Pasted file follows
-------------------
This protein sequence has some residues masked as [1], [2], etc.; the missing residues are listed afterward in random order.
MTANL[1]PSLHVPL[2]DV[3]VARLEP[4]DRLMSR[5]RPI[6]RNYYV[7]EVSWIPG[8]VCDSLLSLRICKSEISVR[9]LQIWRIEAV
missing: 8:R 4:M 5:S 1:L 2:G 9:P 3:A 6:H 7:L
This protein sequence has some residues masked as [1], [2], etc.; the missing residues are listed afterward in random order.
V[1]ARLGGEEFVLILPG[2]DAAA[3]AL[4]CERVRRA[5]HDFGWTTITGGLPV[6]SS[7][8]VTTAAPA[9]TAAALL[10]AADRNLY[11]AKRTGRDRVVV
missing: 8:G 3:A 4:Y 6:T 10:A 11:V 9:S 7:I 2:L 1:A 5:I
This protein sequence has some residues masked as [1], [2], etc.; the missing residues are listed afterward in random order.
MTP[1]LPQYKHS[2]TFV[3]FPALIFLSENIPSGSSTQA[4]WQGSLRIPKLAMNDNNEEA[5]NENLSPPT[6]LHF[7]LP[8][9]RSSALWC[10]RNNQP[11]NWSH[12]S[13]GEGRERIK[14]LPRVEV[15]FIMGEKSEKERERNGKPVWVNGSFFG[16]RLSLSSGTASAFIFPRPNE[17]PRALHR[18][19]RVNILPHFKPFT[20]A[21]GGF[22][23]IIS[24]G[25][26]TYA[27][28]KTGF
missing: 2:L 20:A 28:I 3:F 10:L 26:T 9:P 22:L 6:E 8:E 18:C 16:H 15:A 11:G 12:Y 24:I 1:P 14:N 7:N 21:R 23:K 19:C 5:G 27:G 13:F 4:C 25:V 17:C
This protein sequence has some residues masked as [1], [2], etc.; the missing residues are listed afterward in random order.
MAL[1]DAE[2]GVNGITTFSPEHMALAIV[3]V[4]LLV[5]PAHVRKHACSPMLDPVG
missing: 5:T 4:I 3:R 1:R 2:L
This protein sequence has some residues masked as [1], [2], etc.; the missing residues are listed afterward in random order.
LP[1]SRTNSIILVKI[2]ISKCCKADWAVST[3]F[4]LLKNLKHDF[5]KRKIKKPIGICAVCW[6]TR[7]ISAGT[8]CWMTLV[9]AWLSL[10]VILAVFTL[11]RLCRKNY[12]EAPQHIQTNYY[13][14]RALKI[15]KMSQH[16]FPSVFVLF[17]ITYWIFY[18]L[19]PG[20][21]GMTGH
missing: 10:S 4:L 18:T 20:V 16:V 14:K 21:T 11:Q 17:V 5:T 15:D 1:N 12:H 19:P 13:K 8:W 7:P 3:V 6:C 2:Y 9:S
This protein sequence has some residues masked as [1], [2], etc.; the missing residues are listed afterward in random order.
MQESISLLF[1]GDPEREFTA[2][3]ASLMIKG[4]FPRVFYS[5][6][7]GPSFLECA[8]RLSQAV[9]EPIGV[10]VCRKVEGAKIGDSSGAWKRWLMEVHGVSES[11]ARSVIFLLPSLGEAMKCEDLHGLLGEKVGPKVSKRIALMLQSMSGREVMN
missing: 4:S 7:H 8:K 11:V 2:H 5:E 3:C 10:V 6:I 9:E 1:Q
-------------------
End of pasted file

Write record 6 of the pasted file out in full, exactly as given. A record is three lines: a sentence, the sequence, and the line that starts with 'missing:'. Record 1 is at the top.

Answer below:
This protein sequence has some residues masked as [1], [2], etc.; the missing residues are listed afterward in random order.
MQESISLLF[1]GDPEREFTA[2][3]ASLMIKG[4]FPRVFYS[5][6][7]GPSFLECA[8]RLSQAV[9]EPIGV[10]VCRKVEGAKIGDSSGAWKRWLMEVHGVSES[11]ARSVIFLLPSLGEAMKCEDLHGLLGEKVGPKVSKRIALMLQSMSGREVMN
missing: 4:S 7:H 8:K 11:V 2:H 5:E 3:C 10:V 6:I 9:E 1:Q